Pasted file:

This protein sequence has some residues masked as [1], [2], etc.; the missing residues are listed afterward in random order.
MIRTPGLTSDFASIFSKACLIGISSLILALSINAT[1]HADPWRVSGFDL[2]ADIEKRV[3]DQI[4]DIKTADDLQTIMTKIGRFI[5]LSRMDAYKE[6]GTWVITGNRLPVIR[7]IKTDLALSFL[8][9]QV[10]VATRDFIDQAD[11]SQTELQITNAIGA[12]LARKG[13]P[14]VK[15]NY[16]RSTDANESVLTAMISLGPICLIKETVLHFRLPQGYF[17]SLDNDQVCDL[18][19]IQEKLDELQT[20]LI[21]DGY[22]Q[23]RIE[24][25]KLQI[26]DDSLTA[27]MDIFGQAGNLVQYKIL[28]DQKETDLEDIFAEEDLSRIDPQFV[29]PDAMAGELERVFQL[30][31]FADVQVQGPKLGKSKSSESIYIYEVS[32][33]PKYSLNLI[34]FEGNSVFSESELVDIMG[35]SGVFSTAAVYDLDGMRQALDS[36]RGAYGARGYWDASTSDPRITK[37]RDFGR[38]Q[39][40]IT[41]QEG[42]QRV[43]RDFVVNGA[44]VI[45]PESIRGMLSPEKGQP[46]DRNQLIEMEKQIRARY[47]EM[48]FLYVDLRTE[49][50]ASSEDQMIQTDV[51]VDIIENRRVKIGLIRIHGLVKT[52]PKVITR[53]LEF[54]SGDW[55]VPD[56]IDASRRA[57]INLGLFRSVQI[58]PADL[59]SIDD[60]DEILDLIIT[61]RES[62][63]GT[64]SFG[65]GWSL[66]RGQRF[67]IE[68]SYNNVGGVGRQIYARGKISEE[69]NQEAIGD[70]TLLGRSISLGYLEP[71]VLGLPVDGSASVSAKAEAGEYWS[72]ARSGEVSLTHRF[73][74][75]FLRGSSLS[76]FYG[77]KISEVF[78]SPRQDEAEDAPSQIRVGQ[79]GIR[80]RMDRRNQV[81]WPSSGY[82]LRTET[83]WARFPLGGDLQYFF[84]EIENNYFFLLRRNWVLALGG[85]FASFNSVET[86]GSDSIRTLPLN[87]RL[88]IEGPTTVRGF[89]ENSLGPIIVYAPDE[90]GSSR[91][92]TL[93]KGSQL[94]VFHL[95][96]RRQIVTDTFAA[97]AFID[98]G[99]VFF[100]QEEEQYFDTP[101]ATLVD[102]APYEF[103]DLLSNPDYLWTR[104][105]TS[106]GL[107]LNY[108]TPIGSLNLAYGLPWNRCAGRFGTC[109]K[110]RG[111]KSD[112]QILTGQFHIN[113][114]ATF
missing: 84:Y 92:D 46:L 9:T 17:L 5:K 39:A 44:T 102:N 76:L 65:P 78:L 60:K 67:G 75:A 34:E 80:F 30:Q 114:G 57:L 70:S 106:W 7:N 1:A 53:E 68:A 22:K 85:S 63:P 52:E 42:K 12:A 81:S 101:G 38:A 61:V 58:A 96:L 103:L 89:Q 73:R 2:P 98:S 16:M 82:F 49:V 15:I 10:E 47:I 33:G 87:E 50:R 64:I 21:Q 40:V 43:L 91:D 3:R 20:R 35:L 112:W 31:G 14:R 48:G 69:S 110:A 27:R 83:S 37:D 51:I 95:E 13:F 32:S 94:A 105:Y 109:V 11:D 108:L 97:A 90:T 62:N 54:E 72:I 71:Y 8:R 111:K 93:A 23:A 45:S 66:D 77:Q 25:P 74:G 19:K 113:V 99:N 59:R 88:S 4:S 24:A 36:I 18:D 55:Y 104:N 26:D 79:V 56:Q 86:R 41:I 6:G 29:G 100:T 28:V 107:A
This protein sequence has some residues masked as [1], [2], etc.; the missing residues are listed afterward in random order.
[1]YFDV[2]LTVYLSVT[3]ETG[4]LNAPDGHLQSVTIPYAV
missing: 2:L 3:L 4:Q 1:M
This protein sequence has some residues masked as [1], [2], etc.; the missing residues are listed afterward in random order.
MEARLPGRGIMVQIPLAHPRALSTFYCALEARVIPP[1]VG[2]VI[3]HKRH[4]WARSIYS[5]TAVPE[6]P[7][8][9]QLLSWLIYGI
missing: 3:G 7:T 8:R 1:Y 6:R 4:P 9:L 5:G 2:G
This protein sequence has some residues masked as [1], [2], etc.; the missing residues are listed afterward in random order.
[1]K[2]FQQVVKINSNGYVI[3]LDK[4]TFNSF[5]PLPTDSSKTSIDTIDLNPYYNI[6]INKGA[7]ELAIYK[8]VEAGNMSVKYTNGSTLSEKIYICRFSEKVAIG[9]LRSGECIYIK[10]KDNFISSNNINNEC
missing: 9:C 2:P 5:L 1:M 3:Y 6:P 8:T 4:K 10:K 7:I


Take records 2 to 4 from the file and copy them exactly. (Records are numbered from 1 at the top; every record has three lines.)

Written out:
This protein sequence has some residues masked as [1], [2], etc.; the missing residues are listed afterward in random order.
[1]YFDV[2]LTVYLSVT[3]ETG[4]LNAPDGHLQSVTIPYAV
missing: 2:L 3:L 4:Q 1:M
This protein sequence has some residues masked as [1], [2], etc.; the missing residues are listed afterward in random order.
MEARLPGRGIMVQIPLAHPRALSTFYCALEARVIPP[1]VG[2]VI[3]HKRH[4]WARSIYS[5]TAVPE[6]P[7][8][9]QLLSWLIYGI
missing: 3:G 7:T 8:R 1:Y 6:R 4:P 9:L 5:G 2:G
This protein sequence has some residues masked as [1], [2], etc.; the missing residues are listed afterward in random order.
[1]K[2]FQQVVKINSNGYVI[3]LDK[4]TFNSF[5]PLPTDSSKTSIDTIDLNPYYNI[6]INKGA[7]ELAIYK[8]VEAGNMSVKYTNGSTLSEKIYICRFSEKVAIG[9]LRSGECIYIK[10]KDNFISSNNINNEC
missing: 9:C 2:P 5:L 1:M 3:Y 6:P 8:T 4:K 10:K 7:I